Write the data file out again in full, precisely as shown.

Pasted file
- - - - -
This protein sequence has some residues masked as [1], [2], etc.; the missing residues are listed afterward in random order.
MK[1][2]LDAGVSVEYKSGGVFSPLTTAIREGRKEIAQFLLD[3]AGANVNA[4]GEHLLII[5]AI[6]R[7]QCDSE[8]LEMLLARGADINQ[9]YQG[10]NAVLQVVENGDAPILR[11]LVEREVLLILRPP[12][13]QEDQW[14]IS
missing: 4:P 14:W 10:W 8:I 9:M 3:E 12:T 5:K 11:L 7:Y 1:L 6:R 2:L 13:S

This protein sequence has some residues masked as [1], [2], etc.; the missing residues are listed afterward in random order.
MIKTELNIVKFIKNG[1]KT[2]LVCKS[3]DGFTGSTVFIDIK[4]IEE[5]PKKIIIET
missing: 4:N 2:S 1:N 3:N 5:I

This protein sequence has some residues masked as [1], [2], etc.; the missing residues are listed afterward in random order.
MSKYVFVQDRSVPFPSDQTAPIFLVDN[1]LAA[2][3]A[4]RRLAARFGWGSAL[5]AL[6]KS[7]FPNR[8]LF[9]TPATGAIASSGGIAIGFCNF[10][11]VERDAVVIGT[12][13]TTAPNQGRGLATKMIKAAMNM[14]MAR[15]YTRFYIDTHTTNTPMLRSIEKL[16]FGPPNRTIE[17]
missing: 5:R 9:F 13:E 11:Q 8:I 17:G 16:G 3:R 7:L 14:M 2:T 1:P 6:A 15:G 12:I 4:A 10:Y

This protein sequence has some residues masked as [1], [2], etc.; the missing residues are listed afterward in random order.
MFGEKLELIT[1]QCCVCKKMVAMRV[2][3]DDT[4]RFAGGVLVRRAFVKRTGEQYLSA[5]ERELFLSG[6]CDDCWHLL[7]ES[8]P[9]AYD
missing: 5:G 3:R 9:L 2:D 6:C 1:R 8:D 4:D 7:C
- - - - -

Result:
This protein sequence has some residues masked as [1], [2], etc.; the missing residues are listed afterward in random order.
MK[1][2]LDAGVSVEYKSGGVFSPLTTAIREGRKEIAQFLLD[3]AGANVNA[4]GEHLLII[5]AI[6]R[7]QCDSE[8]LEMLLARGADINQ[9]YQG[10]NAVLQVVENGDAPILR[11]LVEREVLLILRPP[12][13]QEDQW[14]IS
missing: 4:P 14:W 10:W 8:I 9:M 3:E 12:T 5:K 11:L 7:Y 1:L 6:R 2:L 13:S

This protein sequence has some residues masked as [1], [2], etc.; the missing residues are listed afterward in random order.
MIKTELNIVKFIKNG[1]KT[2]LVCKS[3]DGFTGSTVFIDIK[4]IEE[5]PKKIIIET
missing: 4:N 2:S 1:N 3:N 5:I

This protein sequence has some residues masked as [1], [2], etc.; the missing residues are listed afterward in random order.
MSKYVFVQDRSVPFPSDQTAPIFLVDN[1]LAA[2][3]A[4]RRLAARFGWGSAL[5]AL[6]KS[7]FPNR[8]LF[9]TPATGAIASSGGIAIGFCNF[10][11]VERDAVVIGT[12][13]TTAPNQGRGLATKMIKAAMNM[14]MAR[15]YTRFYIDTHTTNTPMLRSIEKL[16]FGPPNRTIE[17]
missing: 5:R 9:F 13:E 11:Q 8:I 17:G 16:G 3:R 7:L 14:M 2:T 1:P 6:A 15:G 12:I 4:A 10:Y

This protein sequence has some residues masked as [1], [2], etc.; the missing residues are listed afterward in random order.
MFGEKLELIT[1]QCCVCKKMVAMRV[2][3]DDT[4]RFAGGVLVRRAFVKRTGEQYLSA[5]ERELFLSG[6]CDDCWHLL[7]ES[8]P[9]AYD
missing: 5:G 3:R 9:L 2:D 6:C 1:R 8:D 4:D 7:C